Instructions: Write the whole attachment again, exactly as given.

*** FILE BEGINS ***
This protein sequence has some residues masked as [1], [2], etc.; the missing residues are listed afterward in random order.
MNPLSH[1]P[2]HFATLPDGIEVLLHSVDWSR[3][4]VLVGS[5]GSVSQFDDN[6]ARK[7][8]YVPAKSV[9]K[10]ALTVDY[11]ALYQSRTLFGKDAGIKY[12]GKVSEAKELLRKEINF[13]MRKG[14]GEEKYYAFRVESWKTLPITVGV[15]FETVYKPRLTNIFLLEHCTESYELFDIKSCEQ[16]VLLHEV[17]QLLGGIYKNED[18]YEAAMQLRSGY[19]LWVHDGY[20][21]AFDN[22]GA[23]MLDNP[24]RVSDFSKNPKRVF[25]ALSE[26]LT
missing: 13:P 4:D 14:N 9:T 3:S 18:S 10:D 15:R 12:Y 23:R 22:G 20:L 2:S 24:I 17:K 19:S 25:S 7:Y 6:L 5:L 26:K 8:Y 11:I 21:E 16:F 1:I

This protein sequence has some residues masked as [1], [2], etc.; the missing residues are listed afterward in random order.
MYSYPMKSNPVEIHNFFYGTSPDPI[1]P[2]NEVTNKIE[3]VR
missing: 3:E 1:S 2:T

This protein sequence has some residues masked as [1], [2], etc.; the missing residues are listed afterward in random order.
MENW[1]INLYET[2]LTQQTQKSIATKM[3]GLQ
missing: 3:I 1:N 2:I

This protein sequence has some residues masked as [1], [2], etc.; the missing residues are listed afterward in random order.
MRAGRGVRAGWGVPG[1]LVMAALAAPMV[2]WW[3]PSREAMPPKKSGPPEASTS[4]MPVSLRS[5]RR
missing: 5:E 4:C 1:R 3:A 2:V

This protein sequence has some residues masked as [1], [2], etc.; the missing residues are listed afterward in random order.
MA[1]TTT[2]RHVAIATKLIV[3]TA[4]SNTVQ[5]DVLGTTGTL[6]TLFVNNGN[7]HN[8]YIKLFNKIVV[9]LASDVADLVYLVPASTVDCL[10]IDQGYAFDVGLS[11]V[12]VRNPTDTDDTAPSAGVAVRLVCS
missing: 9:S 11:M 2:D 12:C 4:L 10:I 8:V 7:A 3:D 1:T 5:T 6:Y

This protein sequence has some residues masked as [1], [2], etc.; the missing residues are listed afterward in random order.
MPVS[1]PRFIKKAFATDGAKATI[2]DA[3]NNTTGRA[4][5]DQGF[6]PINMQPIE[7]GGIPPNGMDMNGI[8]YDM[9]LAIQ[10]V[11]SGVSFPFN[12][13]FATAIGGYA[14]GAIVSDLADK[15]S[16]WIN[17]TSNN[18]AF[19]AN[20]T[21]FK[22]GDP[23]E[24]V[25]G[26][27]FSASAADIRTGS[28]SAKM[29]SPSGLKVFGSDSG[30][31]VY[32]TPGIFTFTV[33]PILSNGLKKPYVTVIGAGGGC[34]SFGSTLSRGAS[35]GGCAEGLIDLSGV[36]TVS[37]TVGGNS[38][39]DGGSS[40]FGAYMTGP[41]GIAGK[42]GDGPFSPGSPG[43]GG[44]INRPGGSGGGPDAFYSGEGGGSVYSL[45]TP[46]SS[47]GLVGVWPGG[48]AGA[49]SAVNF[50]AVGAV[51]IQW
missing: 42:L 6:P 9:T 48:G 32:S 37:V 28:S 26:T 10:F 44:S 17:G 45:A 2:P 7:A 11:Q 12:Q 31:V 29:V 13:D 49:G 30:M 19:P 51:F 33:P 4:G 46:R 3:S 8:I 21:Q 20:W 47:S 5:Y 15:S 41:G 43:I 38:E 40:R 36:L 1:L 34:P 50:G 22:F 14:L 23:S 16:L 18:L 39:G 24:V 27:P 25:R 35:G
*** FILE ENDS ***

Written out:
This protein sequence has some residues masked as [1], [2], etc.; the missing residues are listed afterward in random order.
MNPLSH[1]P[2]HFATLPDGIEVLLHSVDWSR[3][4]VLVGS[5]GSVSQFDDN[6]ARK[7][8]YVPAKSV[9]K[10]ALTVDY[11]ALYQSRTLFGKDAGIKY[12]GKVSEAKELLRKEINF[13]MRKG[14]GEEKYYAFRVESWKTLPITVGV[15]FETVYKPRLTNIFLLEHCTESYELFDIKSCEQ[16]VLLHEV[17]QLLGGIYKNED[18]YEAAMQLRSGY[19]LWVHDGY[20][21]AFDN[22]GA[23]MLDNP[24]RVSDFSKNPKRVF[25]ALSE[26]LT
missing: 13:P 4:D 14:N 9:T 3:S 18:S 10:D 15:R 12:Y 23:R 22:G 20:L 2:S 24:I 17:K 19:S 25:S 7:Y 6:L 5:L 26:K 8:Y 11:I 21:E 16:F 1:I

This protein sequence has some residues masked as [1], [2], etc.; the missing residues are listed afterward in random order.
MYSYPMKSNPVEIHNFFYGTSPDPI[1]P[2]NEVTNKIE[3]VR
missing: 3:E 1:S 2:T

This protein sequence has some residues masked as [1], [2], etc.; the missing residues are listed afterward in random order.
MENW[1]INLYET[2]LTQQTQKSIATKM[3]GLQ
missing: 3:I 1:N 2:I

This protein sequence has some residues masked as [1], [2], etc.; the missing residues are listed afterward in random order.
MRAGRGVRAGWGVPG[1]LVMAALAAPMV[2]WW[3]PSREAMPPKKSGPPEASTS[4]MPVSLRS[5]RR
missing: 5:E 4:C 1:R 3:A 2:V

This protein sequence has some residues masked as [1], [2], etc.; the missing residues are listed afterward in random order.
MA[1]TTT[2]RHVAIATKLIV[3]TA[4]SNTVQ[5]DVLGTTGTL[6]TLFVNNGN[7]HN[8]YIKLFNKIVV[9]LASDVADLVYLVPASTVDCL[10]IDQGYAFDVGLS[11]V[12]VRNPTDTDDTAPSAGVAVRLVCS
missing: 9:S 11:M 2:D 12:C 4:L 10:I 8:V 7:A 3:D 1:T 5:T 6:Y

This protein sequence has some residues masked as [1], [2], etc.; the missing residues are listed afterward in random order.
MPVS[1]PRFIKKAFATDGAKATI[2]DA[3]NNTTGRA[4][5]DQGF[6]PINMQPIE[7]GGIPPNGMDMNGI[8]YDM[9]LAIQ[10]V[11]SGVSFPFN[12][13]FATAIGGYA[14]GAIVSDLADK[15]S[16]WIN[17]TSNN[18]AF[19]AN[20]T[21]FK[22]GDP[23]E[24]V[25]G[26][27]FSASAADIRTGS[28]SAKM[29]SPSGLKVFGSDSG[30][31]VY[32]TPGIFTFTV[33]PILSNGLKKPYVTVIGAGGGC[34]SFGSTLSRGAS[35]GGCAEGLIDLSGV[36]TVS[37]TVGGNS[38][39]DGGSS[40]FGAYMTGP[41]GIAGK[42]GDGPFSPGSPG[43]GG[44]INRPGGSGGGPDAFYSGEGGGSVYSL[45]TP[46]SS[47]GLVGVWPGG[48]AGA[49]SAVNF[50]AVGAV[51]IQW
missing: 42:L 6:P 9:T 48:G 32:S 37:V 28:S 26:T 10:F 44:S 17:G 45:A 2:P 7:A 11:Q 12:Q 31:V 29:V 13:D 49:G 30:M 19:P 51:F 33:P 4:G 46:R 3:S 8:I 21:Q 20:W 47:S 5:Y 15:S 41:G 43:I 38:E 40:R 36:L 1:L 34:P 50:G 22:F 14:L 23:S 16:L 18:L 39:G 24:V 27:P 25:R 35:G